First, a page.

As back-to-school season inches closer and closer (or in some states is already here *insert sob here*), teachers this year are preparing a little differently, particularly in states like Texas where a bill (HB 3979) denouncing critical race theory was recently signed into law. For a party that is hell-bent on limited government and self-autonomy, this Republican-backed bill limits the way teachers can discuss current events in class. In addition, students are banned from receiving credit for participating in civic activities. It will go into effect on September 1, 2021.
Critical race theory has been a hot topic since the spring, but the discussion began last fall, when a right-wing thinker spoke on the topic, which captured the attention of the former president. Since then, it has become a new area of interest and focus for Republicans. Multiple states have introduced bills similar to Texas HB 3979.
Critical race theory (CRT) holds that race is a social construct that is used to oppress marginalized communities and communities of color. Early work on CRT dates back to the 1970’s, and became official in 1989 at the first annual Workshop on Critical Race Theory. Many scholars have contributed to the study of CRT, one of the most notable being Kimberlé Crenshaw, who recently talked about how she is dealing with the right-wing attacks on her work. The main work of CRT is the examination of existing structures in institutions through an anti-racist lens.
Why We Need Critical Race Theory
As a parent of school-aged children, a Texan, and a former educator, I think that the goal is to not try to influence what kids should believe or not believe, but to give them the tools and the safe space to make those decisions for themselves. With that said, here’s why I think CRT is important in the classroom:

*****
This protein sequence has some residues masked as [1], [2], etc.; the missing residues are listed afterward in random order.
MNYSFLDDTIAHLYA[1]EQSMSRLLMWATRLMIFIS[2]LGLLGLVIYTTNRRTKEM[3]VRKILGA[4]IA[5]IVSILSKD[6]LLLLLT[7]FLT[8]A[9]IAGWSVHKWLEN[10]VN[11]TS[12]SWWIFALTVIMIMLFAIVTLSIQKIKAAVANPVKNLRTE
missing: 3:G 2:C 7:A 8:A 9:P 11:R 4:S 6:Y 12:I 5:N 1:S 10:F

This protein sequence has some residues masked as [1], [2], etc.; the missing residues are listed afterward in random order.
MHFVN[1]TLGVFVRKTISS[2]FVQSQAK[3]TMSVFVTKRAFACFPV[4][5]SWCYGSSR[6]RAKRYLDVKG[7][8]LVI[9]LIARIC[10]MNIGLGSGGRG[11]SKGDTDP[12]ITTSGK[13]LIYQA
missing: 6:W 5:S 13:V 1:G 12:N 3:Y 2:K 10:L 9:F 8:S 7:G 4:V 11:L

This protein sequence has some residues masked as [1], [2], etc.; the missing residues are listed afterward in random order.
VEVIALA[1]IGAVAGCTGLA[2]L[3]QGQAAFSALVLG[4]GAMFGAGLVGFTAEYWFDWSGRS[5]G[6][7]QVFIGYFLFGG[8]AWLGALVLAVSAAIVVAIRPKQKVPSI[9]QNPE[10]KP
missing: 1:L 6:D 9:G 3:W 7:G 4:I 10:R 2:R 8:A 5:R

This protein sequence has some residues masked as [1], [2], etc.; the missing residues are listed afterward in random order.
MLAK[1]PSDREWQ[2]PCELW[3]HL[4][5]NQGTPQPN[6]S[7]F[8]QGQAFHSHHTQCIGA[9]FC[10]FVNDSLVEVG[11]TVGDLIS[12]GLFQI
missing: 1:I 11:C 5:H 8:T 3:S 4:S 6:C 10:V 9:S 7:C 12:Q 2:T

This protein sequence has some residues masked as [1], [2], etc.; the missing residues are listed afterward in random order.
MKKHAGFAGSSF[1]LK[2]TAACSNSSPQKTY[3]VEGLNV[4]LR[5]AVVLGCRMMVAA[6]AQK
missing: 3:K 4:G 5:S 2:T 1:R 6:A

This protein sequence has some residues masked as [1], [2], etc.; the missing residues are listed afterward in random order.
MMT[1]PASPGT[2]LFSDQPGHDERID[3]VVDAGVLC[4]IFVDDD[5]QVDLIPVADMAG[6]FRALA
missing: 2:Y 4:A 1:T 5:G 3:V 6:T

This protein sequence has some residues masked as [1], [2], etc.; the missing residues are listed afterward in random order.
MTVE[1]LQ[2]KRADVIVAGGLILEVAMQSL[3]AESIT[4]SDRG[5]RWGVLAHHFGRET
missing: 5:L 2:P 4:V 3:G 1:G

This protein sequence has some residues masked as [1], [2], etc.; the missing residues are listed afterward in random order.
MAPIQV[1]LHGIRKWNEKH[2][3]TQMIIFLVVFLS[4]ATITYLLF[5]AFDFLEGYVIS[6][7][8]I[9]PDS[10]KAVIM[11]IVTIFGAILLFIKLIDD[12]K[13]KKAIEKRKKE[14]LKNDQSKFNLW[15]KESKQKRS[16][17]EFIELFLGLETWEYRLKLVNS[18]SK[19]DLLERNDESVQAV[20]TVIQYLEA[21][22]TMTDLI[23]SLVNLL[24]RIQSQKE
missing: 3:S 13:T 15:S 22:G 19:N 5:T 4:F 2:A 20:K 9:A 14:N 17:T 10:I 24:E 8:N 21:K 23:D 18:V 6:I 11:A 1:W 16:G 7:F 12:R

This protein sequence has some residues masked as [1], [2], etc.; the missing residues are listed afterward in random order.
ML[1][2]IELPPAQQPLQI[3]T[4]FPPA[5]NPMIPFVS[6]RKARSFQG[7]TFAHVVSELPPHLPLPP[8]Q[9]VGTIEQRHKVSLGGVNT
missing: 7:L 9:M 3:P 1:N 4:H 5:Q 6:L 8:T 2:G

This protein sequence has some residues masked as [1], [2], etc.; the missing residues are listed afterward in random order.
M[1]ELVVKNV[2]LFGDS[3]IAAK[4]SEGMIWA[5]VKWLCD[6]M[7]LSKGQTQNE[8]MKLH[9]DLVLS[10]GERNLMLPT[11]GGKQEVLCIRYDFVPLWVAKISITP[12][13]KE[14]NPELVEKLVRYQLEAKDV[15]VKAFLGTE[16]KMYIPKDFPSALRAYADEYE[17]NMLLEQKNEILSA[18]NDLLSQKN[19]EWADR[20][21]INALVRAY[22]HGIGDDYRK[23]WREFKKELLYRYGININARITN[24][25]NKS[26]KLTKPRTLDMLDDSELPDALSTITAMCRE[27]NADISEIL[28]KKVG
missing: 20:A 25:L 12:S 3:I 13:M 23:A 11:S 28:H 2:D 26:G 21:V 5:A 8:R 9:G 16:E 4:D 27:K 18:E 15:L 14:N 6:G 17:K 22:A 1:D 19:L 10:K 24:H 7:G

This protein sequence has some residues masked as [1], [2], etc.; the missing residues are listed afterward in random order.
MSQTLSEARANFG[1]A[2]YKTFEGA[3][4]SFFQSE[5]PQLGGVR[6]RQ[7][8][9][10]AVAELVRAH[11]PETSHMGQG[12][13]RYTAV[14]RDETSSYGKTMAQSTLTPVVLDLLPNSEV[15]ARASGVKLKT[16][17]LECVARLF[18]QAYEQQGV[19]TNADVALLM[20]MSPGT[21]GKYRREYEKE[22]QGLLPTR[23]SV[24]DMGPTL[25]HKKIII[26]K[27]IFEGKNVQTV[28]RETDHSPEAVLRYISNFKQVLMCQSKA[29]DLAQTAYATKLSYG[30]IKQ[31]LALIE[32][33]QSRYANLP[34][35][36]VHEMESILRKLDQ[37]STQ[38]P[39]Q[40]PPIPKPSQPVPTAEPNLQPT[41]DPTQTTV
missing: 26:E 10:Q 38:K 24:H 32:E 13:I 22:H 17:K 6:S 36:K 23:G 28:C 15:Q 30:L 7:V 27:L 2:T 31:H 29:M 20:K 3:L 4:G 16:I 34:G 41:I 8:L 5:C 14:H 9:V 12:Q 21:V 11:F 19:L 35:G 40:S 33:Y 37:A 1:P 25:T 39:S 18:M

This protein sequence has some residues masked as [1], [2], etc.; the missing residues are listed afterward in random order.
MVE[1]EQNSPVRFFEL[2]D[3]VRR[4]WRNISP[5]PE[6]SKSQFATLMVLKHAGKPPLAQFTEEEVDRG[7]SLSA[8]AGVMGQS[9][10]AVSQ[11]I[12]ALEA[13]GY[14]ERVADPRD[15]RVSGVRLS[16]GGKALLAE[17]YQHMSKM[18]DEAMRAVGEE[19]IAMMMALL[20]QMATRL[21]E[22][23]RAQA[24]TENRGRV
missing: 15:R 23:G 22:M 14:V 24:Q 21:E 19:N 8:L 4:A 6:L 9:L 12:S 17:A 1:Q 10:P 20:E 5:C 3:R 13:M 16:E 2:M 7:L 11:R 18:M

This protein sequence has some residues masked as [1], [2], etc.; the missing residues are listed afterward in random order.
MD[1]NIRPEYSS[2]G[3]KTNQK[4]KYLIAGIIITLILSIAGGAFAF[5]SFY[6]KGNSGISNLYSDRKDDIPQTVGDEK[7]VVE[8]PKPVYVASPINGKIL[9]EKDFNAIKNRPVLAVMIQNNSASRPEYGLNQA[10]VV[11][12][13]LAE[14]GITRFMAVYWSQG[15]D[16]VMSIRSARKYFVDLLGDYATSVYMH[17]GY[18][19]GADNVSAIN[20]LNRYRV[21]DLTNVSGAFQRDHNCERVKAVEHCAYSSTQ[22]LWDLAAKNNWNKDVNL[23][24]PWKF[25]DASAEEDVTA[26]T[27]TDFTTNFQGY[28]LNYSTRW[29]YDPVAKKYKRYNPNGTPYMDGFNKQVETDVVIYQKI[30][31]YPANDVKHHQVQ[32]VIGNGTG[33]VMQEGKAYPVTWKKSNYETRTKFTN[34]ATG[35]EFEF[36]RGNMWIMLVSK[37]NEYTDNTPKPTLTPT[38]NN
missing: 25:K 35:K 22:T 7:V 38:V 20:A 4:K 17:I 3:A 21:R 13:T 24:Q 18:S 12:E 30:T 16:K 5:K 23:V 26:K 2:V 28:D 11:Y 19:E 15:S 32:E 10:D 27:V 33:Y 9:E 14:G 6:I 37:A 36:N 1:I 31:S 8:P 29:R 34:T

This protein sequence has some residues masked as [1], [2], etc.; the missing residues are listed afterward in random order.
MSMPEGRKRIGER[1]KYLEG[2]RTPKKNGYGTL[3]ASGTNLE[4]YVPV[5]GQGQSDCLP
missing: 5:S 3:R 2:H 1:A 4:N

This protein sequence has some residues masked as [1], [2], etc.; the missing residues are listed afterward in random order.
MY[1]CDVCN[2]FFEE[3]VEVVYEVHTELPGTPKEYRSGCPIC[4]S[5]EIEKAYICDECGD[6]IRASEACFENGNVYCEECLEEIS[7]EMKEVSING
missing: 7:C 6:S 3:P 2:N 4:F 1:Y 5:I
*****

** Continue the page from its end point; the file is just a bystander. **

Kids need to have the language and tools to have discussions around racial issues in order to avoid problems like this: people are so uncomfortable with it that they create and support laws prohibiting these crucial discussions. Denying an education that paints a broader, more accurate picture further perpetuates the single (false) narrative of America: an utterly blemish-free utopia. This has been the standard from the start, and it must be disrupted.
We need to respect children by not lying to them. For example, sharing a history that is incomplete and does not reflect the experiences of all communities in this country is leaving out crucial details. Leaving out details is, essentially, lying.
Lastly, if curriculum can cover wars and weapons and death in detail, then it should include learning about social justice issues.
Critical Race Theory: The Key Writings that Formed the Movement by Kimberlé Williams Crenshaw, Neil Gotanda, Gary Peller, and Kendall Thomas
Stamped: Racism, Anti-Racism and You by Jason Reynolds and Ibram X. Kendi
How to be an Anti-Racist by Ibram X. Kendi
The Anti-Racist Writing Workshop: How To Decolonize the Creative Classroom by Felicia Rose Chavez
This Book is Anti-Racist by Tiffany Jewell